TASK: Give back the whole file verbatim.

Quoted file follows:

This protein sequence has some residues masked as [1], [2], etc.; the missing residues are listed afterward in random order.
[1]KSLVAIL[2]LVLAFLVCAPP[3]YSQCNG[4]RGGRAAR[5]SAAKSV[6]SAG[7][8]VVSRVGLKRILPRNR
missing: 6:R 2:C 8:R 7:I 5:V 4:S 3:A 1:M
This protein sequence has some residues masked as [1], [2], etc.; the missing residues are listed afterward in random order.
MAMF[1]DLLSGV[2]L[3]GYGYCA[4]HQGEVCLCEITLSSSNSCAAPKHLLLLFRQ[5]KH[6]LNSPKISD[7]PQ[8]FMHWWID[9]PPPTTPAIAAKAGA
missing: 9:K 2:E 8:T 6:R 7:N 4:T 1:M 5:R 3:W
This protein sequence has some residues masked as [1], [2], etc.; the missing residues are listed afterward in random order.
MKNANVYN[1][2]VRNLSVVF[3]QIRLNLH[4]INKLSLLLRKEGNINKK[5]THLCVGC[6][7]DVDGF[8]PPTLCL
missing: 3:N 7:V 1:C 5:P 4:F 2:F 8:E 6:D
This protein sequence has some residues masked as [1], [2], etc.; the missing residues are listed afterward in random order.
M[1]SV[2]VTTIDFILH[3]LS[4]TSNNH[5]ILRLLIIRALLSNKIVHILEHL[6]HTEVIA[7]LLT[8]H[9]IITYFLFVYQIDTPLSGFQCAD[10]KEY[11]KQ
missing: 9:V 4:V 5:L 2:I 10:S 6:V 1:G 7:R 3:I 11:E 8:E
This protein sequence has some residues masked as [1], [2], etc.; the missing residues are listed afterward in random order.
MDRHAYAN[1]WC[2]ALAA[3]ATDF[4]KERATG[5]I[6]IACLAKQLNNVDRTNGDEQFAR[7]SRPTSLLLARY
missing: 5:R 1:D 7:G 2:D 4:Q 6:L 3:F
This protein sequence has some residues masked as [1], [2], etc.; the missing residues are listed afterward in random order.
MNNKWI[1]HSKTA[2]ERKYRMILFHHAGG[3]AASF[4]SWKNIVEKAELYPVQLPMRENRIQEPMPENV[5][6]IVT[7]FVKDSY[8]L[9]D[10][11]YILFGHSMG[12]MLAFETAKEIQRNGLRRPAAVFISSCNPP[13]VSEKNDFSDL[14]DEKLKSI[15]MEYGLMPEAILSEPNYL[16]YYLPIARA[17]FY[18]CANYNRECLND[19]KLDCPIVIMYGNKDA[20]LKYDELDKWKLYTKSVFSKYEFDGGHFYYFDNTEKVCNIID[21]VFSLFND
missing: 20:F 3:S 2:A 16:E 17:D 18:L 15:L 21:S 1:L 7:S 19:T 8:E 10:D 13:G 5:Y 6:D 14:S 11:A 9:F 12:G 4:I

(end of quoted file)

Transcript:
This protein sequence has some residues masked as [1], [2], etc.; the missing residues are listed afterward in random order.
[1]KSLVAIL[2]LVLAFLVCAPP[3]YSQCNG[4]RGGRAAR[5]SAAKSV[6]SAG[7][8]VVSRVGLKRILPRNR
missing: 6:R 2:C 8:R 7:I 5:V 4:S 3:A 1:M
This protein sequence has some residues masked as [1], [2], etc.; the missing residues are listed afterward in random order.
MAMF[1]DLLSGV[2]L[3]GYGYCA[4]HQGEVCLCEITLSSSNSCAAPKHLLLLFRQ[5]KH[6]LNSPKISD[7]PQ[8]FMHWWID[9]PPPTTPAIAAKAGA
missing: 9:K 2:E 8:T 6:R 7:N 4:T 1:M 5:R 3:W
This protein sequence has some residues masked as [1], [2], etc.; the missing residues are listed afterward in random order.
MKNANVYN[1][2]VRNLSVVF[3]QIRLNLH[4]INKLSLLLRKEGNINKK[5]THLCVGC[6][7]DVDGF[8]PPTLCL
missing: 3:N 7:V 1:C 5:P 4:F 2:F 8:E 6:D
This protein sequence has some residues masked as [1], [2], etc.; the missing residues are listed afterward in random order.
M[1]SV[2]VTTIDFILH[3]LS[4]TSNNH[5]ILRLLIIRALLSNKIVHILEHL[6]HTEVIA[7]LLT[8]H[9]IITYFLFVYQIDTPLSGFQCAD[10]KEY[11]KQ
missing: 9:V 4:V 5:L 2:I 10:S 6:V 1:G 7:R 3:I 11:E 8:E
This protein sequence has some residues masked as [1], [2], etc.; the missing residues are listed afterward in random order.
MDRHAYAN[1]WC[2]ALAA[3]ATDF[4]KERATG[5]I[6]IACLAKQLNNVDRTNGDEQFAR[7]SRPTSLLLARY
missing: 5:R 1:D 7:G 2:D 4:Q 6:L 3:F
This protein sequence has some residues masked as [1], [2], etc.; the missing residues are listed afterward in random order.
MNNKWI[1]HSKTA[2]ERKYRMILFHHAGG[3]AASF[4]SWKNIVEKAELYPVQLPMRENRIQEPMPENV[5][6]IVT[7]FVKDSY[8]L[9]D[10][11]YILFGHSMG[12]MLAFETAKEIQRNGLRRPAAVFISSCNPP[13]VSEKNDFSDL[14]DEKLKSI[15]MEYGLMPEAILSEPNYL[16]YYLPIARA[17]FY[18]CANYNRECLND[19]KLDCPIVIMYGNKDA[20]LKYDELDKWKLYTKSVFSKYEFDGGHFYYFDNTEKVCNIID[21]VFSLFND
missing: 20:F 3:S 2:A 16:E 17:D 18:L 15:L 21:S 1:L 7:S 19:T 8:E 10:D 13:G 5:Y 6:D 14:S 11:A 9:F 12:G 4:I